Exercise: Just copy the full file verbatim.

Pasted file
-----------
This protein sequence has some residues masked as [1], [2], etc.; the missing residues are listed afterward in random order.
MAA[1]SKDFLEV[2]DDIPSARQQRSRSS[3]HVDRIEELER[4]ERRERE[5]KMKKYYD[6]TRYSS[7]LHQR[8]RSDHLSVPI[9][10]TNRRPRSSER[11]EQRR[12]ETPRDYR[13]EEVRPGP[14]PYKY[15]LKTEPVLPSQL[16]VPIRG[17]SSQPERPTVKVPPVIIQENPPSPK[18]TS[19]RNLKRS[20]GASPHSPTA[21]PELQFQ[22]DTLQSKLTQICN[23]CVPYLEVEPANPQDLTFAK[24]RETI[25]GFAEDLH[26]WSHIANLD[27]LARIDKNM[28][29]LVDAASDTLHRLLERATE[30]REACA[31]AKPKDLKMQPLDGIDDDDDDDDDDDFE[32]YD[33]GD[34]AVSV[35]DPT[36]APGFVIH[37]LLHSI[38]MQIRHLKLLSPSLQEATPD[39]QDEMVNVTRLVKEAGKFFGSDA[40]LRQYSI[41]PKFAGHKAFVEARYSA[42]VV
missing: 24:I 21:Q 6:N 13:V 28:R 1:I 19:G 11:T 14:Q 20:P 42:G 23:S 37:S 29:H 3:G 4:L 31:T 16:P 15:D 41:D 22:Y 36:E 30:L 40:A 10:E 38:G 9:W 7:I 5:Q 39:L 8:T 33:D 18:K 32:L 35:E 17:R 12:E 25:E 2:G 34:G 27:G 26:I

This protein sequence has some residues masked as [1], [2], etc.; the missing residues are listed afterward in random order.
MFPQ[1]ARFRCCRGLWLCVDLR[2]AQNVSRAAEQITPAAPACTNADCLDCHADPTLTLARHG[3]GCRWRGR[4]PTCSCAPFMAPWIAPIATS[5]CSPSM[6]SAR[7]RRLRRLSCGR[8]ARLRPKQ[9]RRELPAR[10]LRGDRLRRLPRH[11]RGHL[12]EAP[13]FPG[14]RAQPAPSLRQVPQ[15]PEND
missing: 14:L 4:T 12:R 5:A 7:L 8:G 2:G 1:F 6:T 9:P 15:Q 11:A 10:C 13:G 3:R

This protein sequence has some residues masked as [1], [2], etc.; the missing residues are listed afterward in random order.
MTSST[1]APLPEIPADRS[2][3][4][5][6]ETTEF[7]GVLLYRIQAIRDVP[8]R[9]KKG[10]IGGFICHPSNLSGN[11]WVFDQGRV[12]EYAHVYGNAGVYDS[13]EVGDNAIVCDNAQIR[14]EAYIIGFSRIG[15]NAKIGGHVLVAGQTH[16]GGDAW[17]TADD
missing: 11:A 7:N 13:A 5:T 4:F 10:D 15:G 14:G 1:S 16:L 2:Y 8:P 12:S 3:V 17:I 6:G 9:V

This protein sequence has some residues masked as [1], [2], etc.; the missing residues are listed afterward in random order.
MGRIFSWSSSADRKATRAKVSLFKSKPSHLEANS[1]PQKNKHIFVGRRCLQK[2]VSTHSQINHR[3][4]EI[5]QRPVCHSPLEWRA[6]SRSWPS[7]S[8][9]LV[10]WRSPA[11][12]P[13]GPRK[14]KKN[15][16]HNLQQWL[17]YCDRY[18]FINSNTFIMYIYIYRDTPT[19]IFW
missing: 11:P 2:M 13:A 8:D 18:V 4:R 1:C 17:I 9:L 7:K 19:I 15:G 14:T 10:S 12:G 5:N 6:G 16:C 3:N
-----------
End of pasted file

This protein sequence has some residues masked as [1], [2], etc.; the missing residues are listed afterward in random order.
MAA[1]SKDFLEV[2]DDIPSARQQRSRSS[3]HVDRIEELER[4]ERRERE[5]KMKKYYD[6]TRYSS[7]LHQR[8]RSDHLSVPI[9][10]TNRRPRSSER[11]EQRR[12]ETPRDYR[13]EEVRPGP[14]PYKY[15]LKTEPVLPSQL[16]VPIRG[17]SSQPERPTVKVPPVIIQENPPSPK[18]TS[19]RNLKRS[20]GASPHSPTA[21]PELQFQ[22]DTLQSKLTQICN[23]CVPYLEVEPANPQDLTFAK[24]RETI[25]GFAEDLH[26]WSHIANLD[27]LARIDKNM[28][29]LVDAASDTLHRLLERATE[30]REACA[31]AKPKDLKMQPLDGIDDDDDDDDDDDFE[32]YD[33]GD[34]AVSV[35]DPT[36]APGFVIH[37]LLHSI[38]MQIRHLKLLSPSLQEATPD[39]QDEMVNVTRLVKEAGKFFGSDA[40]LRQYSI[41]PKFAGHKAFVEARYSA[42]VV
missing: 24:I 21:Q 6:N 13:V 28:R 1:I 19:G 11:T 14:Q 20:P 42:G 23:S 37:S 29:H 3:G 4:L 31:T 16:P 15:D 41:D 22:Y 36:E 30:L 40:A 10:E 38:G 9:W 7:I 5:Q 39:L 8:T 33:D 18:K 32:L 35:E 17:R 12:E 25:E 2:G 34:G 27:G 26:I

This protein sequence has some residues masked as [1], [2], etc.; the missing residues are listed afterward in random order.
MFPQ[1]ARFRCCRGLWLCVDLR[2]AQNVSRAAEQITPAAPACTNADCLDCHADPTLTLARHG[3]GCRWRGR[4]PTCSCAPFMAPWIAPIATS[5]CSPSM[6]SAR[7]RRLRRLSCGR[8]ARLRPKQ[9]RRELPAR[10]LRGDRLRRLPRH[11]RGHL[12]EAP[13]FPG[14]RAQPAPSLRQVPQ[15]PEND
missing: 14:L 4:T 12:R 5:A 7:L 8:G 2:G 1:F 6:T 9:P 15:Q 11:A 10:C 13:G 3:R

This protein sequence has some residues masked as [1], [2], etc.; the missing residues are listed afterward in random order.
MTSST[1]APLPEIPADRS[2][3][4][5][6]ETTEF[7]GVLLYRIQAIRDVP[8]R[9]KKG[10]IGGFICHPSNLSGN[11]WVFDQGRV[12]EYAHVYGNAGVYDS[13]EVGDNAIVCDNAQIR[14]EAYIIGFSRIG[15]NAKIGGHVLVAGQTH[16]GGDAW[17]TADD
missing: 11:A 7:N 13:A 5:T 4:F 10:D 15:G 14:G 1:S 16:L 2:Y 8:P 12:S 3:V 17:I 6:G 9:V

This protein sequence has some residues masked as [1], [2], etc.; the missing residues are listed afterward in random order.
MGRIFSWSSSADRKATRAKVSLFKSKPSHLEANS[1]PQKNKHIFVGRRCLQK[2]VSTHSQINHR[3][4]EI[5]QRPVCHSPLEWRA[6]SRSWPS[7]S[8][9]LV[10]WRSPA[11][12]P[13]GPRK[14]KKN[15][16]HNLQQWL[17]YCDRY[18]FINSNTFIMYIYIYRDTPT[19]IFW
missing: 11:P 2:M 13:A 8:D 18:V 4:R 1:C 17:I 9:L 7:K 19:I 15:G 14:T 10:S 12:G 5:N 6:G 16:C 3:N